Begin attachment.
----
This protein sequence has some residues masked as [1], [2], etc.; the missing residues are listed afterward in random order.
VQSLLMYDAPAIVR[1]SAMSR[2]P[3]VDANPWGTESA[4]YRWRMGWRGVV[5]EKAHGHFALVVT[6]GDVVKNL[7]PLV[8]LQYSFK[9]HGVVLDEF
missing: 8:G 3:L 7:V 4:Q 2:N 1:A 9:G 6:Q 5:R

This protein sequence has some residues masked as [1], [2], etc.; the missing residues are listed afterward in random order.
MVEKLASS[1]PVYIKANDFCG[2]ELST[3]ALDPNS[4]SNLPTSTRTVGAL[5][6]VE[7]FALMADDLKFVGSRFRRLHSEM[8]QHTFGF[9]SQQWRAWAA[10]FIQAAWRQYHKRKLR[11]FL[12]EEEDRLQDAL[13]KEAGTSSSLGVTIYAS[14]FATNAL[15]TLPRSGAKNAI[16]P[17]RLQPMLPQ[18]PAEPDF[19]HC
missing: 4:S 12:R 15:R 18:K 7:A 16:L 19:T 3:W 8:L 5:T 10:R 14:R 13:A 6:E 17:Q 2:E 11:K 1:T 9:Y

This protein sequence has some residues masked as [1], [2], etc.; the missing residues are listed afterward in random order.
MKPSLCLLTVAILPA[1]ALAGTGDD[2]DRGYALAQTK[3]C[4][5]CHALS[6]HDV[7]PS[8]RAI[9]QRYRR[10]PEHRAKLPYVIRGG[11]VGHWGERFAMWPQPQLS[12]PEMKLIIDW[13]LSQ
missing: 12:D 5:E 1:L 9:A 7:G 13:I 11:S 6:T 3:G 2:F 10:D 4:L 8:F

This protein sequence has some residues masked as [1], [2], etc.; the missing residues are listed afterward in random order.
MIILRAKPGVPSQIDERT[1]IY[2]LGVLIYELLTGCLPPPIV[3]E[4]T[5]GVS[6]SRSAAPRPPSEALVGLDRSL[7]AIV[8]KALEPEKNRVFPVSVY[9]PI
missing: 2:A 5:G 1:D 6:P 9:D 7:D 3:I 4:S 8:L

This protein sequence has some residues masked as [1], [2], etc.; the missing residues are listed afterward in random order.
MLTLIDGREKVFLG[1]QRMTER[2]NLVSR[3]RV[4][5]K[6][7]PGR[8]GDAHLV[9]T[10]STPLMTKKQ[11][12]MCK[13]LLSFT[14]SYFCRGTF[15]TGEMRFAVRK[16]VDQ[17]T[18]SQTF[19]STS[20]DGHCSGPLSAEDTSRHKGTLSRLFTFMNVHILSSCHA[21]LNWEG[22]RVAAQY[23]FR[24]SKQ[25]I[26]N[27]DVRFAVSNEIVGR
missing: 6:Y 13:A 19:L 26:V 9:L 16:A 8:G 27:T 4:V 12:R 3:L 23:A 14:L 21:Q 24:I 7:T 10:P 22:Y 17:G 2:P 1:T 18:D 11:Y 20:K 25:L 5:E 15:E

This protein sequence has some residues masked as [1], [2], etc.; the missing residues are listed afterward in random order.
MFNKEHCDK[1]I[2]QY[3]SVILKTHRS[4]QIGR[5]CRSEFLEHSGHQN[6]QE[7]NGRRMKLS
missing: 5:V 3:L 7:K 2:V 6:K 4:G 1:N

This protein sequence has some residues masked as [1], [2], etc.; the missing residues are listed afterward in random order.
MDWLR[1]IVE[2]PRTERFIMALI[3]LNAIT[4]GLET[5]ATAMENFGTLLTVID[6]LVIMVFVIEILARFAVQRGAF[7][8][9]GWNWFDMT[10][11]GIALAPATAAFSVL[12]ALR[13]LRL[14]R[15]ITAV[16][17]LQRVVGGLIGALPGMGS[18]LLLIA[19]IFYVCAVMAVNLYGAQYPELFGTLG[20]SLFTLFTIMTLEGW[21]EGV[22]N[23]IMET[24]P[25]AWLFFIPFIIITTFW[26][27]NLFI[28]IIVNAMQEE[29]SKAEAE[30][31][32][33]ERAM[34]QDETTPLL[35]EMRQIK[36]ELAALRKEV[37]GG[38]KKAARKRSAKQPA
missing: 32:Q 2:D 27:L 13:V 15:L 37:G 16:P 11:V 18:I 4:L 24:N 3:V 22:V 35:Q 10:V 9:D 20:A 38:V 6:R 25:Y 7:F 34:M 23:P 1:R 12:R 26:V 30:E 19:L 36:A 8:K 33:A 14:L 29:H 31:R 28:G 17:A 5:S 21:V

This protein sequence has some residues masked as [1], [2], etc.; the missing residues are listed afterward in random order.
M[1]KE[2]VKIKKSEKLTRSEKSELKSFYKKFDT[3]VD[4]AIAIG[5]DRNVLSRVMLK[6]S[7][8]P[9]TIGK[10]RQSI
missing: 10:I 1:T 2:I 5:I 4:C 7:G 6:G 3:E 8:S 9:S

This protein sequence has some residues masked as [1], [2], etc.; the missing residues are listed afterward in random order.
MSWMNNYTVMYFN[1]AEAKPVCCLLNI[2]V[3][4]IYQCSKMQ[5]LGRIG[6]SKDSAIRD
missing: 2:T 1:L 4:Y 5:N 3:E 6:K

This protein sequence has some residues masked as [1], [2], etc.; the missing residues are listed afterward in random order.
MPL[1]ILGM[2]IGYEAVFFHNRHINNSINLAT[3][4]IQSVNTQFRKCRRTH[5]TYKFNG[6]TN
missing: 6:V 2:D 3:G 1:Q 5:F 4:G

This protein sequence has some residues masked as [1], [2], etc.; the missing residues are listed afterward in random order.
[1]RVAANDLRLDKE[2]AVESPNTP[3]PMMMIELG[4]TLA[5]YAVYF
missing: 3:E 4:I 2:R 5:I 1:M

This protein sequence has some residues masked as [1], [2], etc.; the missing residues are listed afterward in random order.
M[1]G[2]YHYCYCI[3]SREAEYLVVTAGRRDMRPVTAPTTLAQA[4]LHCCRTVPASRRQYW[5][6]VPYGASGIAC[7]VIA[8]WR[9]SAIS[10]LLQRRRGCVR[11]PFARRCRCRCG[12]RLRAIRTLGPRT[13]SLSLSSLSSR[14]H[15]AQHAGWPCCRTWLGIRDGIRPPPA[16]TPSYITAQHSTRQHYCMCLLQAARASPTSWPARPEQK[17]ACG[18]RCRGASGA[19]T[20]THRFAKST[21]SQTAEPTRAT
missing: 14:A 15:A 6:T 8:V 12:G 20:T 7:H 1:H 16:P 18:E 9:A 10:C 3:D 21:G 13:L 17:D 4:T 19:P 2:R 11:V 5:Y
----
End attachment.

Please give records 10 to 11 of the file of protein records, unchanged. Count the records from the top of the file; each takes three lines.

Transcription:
This protein sequence has some residues masked as [1], [2], etc.; the missing residues are listed afterward in random order.
MPL[1]ILGM[2]IGYEAVFFHNRHINNSINLAT[3][4]IQSVNTQFRKCRRTH[5]TYKFNG[6]TN
missing: 6:V 2:D 3:G 1:Q 5:F 4:G

This protein sequence has some residues masked as [1], [2], etc.; the missing residues are listed afterward in random order.
[1]RVAANDLRLDKE[2]AVESPNTP[3]PMMMIELG[4]TLA[5]YAVYF
missing: 3:E 4:I 2:R 5:I 1:M